Many consumers “across the aisle” who are not gluten intolerant or sensitive but who “just want a great product,” buy our foods, regardless of gluten-free claims, Chuck Marble said, adding he is confident that consumers will continue to buy the products even if the current high interest in a gluten-free diet wanes.
The firm also is protected from consumers’ changing diet whims because its “positioning is much bigger than just gluten,” and includes “innovative products that do not include [many] of the top eight allergies,” Marble said.
He explained the firm broadened its position beyond gluten-free foods to include the other top allergies such as wheat, dairy, eggs and soy because it did not want people with allergies or a gluten intolerance to feel special or burdensome by needing different foods.
“To us a homerun” is when everyone at the table can eat and enjoy the same food even if someone has an allergy, Marble said.
He also noted the firm’s interest in expanding its portfolio to be free of allergens because food allergens are increasing in the U.S.
A recent report from the Centers for Disease Control and Prevention found the prevalence of food allergies in children younger than 18 years increased to 5.1% in 2009-2011 compared to 3.4% in 1997-1999. The prevalence held steady across all age groups, but differed by race. Specifically, the report found Hispanic children were less likely to have food allergens with only 3.6% reporting issues compared to 5% to 6% of non-Hispanic white and non-Hispanic black children.
The prevalence of food allergens also increased with higher income levels. Only 4.4% of children with family incomes lower than the poverty level reported food allergens compared to 5.4% of children in families with income levels more than 200% of the poverty level, the CDC reported in May 2013.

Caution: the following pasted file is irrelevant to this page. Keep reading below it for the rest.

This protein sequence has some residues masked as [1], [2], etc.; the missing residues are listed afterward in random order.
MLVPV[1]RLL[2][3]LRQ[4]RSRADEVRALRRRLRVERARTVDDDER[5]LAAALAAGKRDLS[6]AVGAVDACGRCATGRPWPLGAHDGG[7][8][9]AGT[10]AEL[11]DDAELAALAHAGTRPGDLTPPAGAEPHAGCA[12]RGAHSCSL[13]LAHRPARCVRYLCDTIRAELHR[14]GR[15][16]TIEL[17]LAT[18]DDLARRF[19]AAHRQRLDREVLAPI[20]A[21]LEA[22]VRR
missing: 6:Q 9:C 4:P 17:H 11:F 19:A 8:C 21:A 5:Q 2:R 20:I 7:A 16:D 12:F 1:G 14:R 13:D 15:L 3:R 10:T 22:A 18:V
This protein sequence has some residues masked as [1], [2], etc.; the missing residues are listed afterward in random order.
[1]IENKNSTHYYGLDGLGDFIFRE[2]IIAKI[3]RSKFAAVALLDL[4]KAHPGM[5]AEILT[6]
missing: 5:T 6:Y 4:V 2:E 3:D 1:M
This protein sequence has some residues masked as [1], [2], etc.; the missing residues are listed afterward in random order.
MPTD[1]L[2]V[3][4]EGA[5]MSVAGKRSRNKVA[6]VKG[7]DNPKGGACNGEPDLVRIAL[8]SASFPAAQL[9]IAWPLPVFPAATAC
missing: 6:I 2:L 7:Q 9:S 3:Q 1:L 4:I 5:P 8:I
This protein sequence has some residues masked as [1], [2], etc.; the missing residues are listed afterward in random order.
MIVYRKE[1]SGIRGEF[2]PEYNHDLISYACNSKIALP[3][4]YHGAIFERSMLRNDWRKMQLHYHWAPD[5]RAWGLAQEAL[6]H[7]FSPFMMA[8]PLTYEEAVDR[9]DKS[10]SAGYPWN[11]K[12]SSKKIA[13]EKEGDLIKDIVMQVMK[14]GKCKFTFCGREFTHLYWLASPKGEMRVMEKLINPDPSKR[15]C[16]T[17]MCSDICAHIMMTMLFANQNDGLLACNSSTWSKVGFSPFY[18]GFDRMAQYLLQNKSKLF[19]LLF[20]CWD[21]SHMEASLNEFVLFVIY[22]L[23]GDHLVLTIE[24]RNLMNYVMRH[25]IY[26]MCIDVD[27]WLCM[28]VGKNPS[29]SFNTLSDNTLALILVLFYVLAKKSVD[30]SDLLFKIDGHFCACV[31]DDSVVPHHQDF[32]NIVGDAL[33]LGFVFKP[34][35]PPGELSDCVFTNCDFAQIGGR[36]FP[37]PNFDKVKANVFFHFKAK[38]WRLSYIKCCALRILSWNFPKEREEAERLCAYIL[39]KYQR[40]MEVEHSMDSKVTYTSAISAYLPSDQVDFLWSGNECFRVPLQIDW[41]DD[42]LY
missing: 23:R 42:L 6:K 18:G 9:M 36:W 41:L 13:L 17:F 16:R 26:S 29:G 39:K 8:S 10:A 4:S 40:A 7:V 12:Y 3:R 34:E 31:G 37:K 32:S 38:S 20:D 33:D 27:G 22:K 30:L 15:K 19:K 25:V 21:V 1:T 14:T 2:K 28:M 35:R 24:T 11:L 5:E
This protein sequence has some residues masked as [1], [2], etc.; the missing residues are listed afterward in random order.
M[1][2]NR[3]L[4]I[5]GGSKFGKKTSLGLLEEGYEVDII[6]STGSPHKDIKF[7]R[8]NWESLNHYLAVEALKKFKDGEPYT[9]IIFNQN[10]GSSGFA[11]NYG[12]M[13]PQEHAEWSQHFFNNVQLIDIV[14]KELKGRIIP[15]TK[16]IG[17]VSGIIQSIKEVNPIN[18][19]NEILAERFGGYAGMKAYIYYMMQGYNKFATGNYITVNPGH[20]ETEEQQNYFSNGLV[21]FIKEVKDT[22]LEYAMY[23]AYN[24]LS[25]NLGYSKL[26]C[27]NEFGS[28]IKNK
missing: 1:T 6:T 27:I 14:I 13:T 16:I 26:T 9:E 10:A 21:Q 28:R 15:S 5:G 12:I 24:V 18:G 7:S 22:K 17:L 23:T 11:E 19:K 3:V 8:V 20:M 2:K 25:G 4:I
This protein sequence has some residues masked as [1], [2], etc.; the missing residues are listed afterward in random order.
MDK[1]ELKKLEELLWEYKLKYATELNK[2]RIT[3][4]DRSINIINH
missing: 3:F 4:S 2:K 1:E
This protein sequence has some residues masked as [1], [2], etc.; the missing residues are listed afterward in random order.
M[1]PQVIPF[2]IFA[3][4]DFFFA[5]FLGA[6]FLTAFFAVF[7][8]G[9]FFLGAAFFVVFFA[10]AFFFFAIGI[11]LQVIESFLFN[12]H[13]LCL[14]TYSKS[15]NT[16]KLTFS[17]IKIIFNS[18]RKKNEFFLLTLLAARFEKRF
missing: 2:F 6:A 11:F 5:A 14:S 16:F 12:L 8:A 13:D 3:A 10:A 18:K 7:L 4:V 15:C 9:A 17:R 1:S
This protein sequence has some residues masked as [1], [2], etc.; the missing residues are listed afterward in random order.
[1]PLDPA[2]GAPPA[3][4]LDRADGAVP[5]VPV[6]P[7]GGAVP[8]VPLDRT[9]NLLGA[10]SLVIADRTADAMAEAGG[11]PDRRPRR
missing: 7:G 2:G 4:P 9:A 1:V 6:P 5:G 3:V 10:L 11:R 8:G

Ian’s expands portfolio to target adults
The firm is further broadening its portfolio beyond just children to include foods parents and adults want to eat, Marble said.
When Ian’s launched in 2011, it was “kid-centric” with products like “chicken nuggets, fish sticks and fun things for kids … like gluten-free chocolate pudding,” Marble said. But now the brand “has evolved its expertise in breading and batter” to include savory products for more grown-up pallets, he said.
For example, the firm is in the middle of launching Sriracha Fire Sticks – antibiotic-free chicken patties with a whole grain breading that has a “nice kick,” Marble said.
This summer the firm also launched gluten-free Italian-Style Croutons aimed at adults, which is available at Kroger stores, Marble said. Other items in the Culinary Creations lineup that launched with the croutons in July include Savory Stuffing, Tortilla Breadcrumbs and Organic Brown Rice Breadcrumbs, which give families increased flexibility in preparing allergy-friendly meals, according to a press release.
Marble says he relies on his mother’s help to develop gluten-free foods for adults. She was recently diagnosed with Celiac disease and Marble said he loves to send her the research and development projects and get her feedback since she is older.
Opportunity in the center of the plate and end of meal
Marble sees a lot of room for gluten- and allergy-free product development “in the center of the plate,” where not many other firms besides Ian’s currently operate.
“Everyone is focused on cookies, crackers, snacks and bread” for gluten-free consumers, he said, noting, “the bread category is saturated.” But very few players provide allergy-friendly proteins.
In addition to Ian’s Sriracha Fire Sticks, Ian’s offers Southwest Chicken Tenders, Smokin’ Sweet BBQ Whole Grain Chicken Nuggets and regular chicken nuggets, patties and tenders. It also markets French bread pizzas with protein and dairy-free cheese as an easy gluten-free entrée option.
Another area ripe for growth in the gluten- and allergy-free space is “higher quality desserts,” Marble said.
“There are a lot of cookies … but I mean really high-quality desserts” that feel decadent and special are hard to find, he said.
To help fill the void, Ian’s offers “pancrepes,” which are a cross between pancakes and crepes that are filled with blueberries, apples or strawberries. The microwavable pancrepes “make a great dessert with a dollop of ice cream next to it,” Marble said. He added the gluten-free pancrepe stuffed with sausage also is available for breakfast and has been a “big success.”